Last week we visited with an older lady whom we don’t see very often (not even every year). Not long after we greeted each other, she looked at me and said, “You’re too busy.” I smiled, and jokingly said, “how do you know?” And she pointed to my children and said, “Oh, I know.”
Later in the visit she mentioned “what a handful that many children were,” and again, I just smiled. Then I heard her bring it up to my husband…”all that work.” And later, she questioned how I found time to homeschool, etc.
Finally, I realized that she just couldn’t comprehend the large family concept so I decided to answer.
I leaned in toward her a bit and with the warmest smile I could muster I said, “Ya know, they are a lot of work. But I can’t think of anything else I’d rather invest my time and energy in than raising children for the glory of God.”
Not earth-shattering, not rude, but a simple declaration of truth.
Somehow the woman who holds a full time job and tries to manage a home and leads the Girl Scout troop and heads up the church nursery never gets the barrage of “but it’s so much work!” The more she does, as long as it’s out there, the more she is encouraged and admired.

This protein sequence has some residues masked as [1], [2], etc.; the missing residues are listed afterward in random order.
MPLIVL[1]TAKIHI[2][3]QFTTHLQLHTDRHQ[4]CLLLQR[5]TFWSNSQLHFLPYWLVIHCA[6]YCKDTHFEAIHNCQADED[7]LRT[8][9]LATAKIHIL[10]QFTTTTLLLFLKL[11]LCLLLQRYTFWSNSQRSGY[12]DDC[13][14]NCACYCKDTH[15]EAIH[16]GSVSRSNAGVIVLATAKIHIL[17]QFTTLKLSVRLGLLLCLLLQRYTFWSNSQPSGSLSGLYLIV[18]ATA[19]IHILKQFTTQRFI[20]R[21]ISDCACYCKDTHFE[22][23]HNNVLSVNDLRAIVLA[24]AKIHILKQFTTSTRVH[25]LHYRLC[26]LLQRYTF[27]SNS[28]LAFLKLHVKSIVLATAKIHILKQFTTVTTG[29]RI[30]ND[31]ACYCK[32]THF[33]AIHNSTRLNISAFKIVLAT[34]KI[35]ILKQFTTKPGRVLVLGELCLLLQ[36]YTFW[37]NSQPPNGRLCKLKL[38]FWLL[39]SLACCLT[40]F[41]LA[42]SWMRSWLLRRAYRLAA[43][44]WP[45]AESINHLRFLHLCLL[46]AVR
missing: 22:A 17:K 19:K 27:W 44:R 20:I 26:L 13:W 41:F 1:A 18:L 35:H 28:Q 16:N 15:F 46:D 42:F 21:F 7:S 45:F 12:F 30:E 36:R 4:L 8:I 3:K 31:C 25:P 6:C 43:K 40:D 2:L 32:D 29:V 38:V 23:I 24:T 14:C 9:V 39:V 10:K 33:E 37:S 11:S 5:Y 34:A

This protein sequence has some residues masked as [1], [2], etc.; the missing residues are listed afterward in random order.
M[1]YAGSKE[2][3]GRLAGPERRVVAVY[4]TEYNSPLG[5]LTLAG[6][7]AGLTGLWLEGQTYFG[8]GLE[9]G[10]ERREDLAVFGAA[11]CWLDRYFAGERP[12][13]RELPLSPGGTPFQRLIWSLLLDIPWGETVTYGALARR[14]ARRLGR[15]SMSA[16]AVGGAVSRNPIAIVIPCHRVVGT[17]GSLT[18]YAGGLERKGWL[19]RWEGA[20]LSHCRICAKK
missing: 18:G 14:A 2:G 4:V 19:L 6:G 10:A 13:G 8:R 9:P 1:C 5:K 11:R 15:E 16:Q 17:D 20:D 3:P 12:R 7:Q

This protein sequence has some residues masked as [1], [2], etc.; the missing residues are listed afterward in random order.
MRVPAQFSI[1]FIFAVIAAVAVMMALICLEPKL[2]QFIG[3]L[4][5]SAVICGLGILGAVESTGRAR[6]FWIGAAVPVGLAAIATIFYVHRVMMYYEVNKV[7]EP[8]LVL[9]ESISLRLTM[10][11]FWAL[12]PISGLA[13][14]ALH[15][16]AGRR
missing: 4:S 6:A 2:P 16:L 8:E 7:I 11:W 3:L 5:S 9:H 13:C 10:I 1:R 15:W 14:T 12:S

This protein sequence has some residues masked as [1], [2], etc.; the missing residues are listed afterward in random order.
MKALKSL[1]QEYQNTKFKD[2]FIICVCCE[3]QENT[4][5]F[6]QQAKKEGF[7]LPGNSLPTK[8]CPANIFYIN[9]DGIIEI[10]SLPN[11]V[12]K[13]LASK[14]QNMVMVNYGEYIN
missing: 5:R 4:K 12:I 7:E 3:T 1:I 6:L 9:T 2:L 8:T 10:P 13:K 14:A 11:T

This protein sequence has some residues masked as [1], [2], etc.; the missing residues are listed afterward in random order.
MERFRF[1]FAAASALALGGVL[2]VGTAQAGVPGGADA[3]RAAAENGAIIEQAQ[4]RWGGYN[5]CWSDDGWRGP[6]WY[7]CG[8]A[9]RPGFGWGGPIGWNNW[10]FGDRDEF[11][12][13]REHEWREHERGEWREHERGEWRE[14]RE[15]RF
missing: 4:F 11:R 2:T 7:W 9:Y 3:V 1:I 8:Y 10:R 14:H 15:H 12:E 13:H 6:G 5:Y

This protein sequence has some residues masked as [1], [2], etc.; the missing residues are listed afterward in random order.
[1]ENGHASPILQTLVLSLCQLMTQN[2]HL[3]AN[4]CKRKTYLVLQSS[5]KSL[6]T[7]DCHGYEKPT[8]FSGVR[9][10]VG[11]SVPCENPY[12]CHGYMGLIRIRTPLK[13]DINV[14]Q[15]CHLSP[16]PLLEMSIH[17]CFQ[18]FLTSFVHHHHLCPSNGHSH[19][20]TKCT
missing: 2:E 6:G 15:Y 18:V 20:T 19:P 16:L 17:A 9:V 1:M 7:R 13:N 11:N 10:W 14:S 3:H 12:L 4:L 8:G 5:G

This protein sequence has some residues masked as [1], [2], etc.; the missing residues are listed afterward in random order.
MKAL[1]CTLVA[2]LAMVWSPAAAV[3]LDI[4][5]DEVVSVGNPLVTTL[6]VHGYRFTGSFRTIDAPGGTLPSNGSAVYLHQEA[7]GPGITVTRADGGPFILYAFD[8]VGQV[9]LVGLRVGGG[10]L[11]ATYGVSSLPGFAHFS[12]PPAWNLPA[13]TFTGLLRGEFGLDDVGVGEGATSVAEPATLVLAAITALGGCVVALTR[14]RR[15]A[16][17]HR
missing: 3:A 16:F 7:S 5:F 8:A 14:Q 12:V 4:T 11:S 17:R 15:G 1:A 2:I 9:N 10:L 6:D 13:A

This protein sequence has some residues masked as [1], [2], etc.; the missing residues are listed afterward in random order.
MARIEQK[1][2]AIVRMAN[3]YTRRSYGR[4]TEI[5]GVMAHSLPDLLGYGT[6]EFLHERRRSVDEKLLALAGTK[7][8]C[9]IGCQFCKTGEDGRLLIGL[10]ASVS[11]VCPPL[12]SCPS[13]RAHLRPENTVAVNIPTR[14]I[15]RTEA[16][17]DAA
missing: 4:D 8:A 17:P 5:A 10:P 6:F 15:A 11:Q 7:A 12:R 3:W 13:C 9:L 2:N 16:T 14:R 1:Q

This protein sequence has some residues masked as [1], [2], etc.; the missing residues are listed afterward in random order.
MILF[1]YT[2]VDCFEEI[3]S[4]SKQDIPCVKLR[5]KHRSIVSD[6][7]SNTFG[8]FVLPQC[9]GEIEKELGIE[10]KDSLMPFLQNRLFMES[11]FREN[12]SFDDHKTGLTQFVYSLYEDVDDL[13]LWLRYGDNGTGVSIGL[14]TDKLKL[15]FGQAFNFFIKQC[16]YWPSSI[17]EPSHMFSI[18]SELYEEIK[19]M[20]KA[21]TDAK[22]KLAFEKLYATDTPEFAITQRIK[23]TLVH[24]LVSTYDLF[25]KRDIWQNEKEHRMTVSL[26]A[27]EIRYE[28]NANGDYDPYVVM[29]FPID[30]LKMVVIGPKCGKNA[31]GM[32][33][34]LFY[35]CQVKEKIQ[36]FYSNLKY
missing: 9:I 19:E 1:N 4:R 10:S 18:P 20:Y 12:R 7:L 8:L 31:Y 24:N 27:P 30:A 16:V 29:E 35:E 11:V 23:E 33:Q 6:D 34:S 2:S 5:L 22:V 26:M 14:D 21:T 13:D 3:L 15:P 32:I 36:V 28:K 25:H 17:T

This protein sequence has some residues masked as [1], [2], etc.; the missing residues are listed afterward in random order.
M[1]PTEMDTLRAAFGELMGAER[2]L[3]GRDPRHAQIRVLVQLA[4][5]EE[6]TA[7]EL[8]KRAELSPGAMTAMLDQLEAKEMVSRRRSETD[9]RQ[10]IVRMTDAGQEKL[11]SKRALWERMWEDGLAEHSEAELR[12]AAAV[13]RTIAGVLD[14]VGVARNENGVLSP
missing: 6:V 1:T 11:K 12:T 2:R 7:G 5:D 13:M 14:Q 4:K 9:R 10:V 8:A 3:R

Or the student working on his PHD while waiting tables at night—it’s a noble thing he does, so we pat him on the back and say “good job.” (And we should.) Good things require hard work.
And don’t get me wrong, we should not be looking for men’s applause. But the comments and questions moms with more than two children receive are a sad gauge of how distorted our worldview is.
“It’s so much work.” Isn’t life work? Isn’t anything worthy of doing “work?” Am I really supposed to try to make it look like a breeze? Please tell me I’m allowed to be tired, or stressed out, or weary, just like the full-time working woman, or the over-studied student.
I’m a mother and it is hard work. And in this season of life I want to be broken and spilled out into the lives of my children. He has given us “a handful” for only a short time. If they aren’t worth the work, what is?